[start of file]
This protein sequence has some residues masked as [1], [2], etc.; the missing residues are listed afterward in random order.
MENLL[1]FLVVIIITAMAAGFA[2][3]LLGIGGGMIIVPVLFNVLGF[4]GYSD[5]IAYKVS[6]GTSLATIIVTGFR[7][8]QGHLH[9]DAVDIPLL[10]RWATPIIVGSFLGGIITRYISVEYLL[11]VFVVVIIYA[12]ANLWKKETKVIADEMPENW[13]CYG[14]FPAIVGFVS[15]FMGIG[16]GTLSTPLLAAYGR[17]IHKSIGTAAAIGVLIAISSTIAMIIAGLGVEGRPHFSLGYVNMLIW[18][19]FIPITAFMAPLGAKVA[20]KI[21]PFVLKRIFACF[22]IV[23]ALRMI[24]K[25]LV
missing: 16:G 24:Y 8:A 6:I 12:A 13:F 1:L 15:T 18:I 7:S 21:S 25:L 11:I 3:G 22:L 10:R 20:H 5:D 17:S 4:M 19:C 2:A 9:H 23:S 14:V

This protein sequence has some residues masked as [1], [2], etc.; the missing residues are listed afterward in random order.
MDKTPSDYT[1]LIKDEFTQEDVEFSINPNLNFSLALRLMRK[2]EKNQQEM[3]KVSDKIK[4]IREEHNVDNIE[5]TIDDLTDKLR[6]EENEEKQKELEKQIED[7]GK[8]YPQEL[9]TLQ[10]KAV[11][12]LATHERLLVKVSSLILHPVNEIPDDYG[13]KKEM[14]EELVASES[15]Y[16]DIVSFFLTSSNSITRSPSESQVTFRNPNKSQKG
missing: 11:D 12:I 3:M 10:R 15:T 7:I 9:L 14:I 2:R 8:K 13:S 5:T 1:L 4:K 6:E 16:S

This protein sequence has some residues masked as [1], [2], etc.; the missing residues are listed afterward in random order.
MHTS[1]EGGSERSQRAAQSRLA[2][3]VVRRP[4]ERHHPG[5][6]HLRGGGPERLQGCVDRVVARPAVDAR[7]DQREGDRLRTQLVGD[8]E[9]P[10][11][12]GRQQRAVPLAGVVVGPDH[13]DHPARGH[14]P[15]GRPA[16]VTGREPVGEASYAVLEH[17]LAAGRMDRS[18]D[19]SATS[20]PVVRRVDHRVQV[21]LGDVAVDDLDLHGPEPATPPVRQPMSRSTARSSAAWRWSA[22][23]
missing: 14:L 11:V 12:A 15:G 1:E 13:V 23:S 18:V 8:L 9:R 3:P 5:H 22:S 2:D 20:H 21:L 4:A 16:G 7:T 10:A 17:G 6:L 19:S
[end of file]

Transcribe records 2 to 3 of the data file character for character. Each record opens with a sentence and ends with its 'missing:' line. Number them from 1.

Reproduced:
This protein sequence has some residues masked as [1], [2], etc.; the missing residues are listed afterward in random order.
MDKTPSDYT[1]LIKDEFTQEDVEFSINPNLNFSLALRLMRK[2]EKNQQEM[3]KVSDKIK[4]IREEHNVDNIE[5]TIDDLTDKLR[6]EENEEKQKELEKQIED[7]GK[8]YPQEL[9]TLQ[10]KAV[11][12]LATHERLLVKVSSLILHPVNEIPDDYG[13]KKEM[14]EELVASES[15]Y[16]DIVSFFLTSSNSITRSPSESQVTFRNPNKSQKG
missing: 11:D 12:I 3:M 10:R 15:T 7:I 9:L 14:I 2:R 8:K 13:S 5:T 1:L 4:K 6:E 16:S

This protein sequence has some residues masked as [1], [2], etc.; the missing residues are listed afterward in random order.
MHTS[1]EGGSERSQRAAQSRLA[2][3]VVRRP[4]ERHHPG[5][6]HLRGGGPERLQGCVDRVVARPAVDAR[7]DQREGDRLRTQLVGD[8]E[9]P[10][11][12]GRQQRAVPLAGVVVGPDH[13]DHPARGH[14]P[15]GRPA[16]VTGREPVGEASYAVLEH[17]LAAGRMDRS[18]D[19]SATS[20]PVVRRVDHRVQV[21]LGDVAVDDLDLHGPEPATPPVRQPMSRSTARSSAAWRWSA[22][23]
missing: 14:L 11:V 12:A 15:G 1:E 13:V 23:S 18:V 8:L 9:R 3:P 5:H 22:S 2:D 20:H 21:L 4:A 16:G 7:T 10:A 17:G 6:L 19:S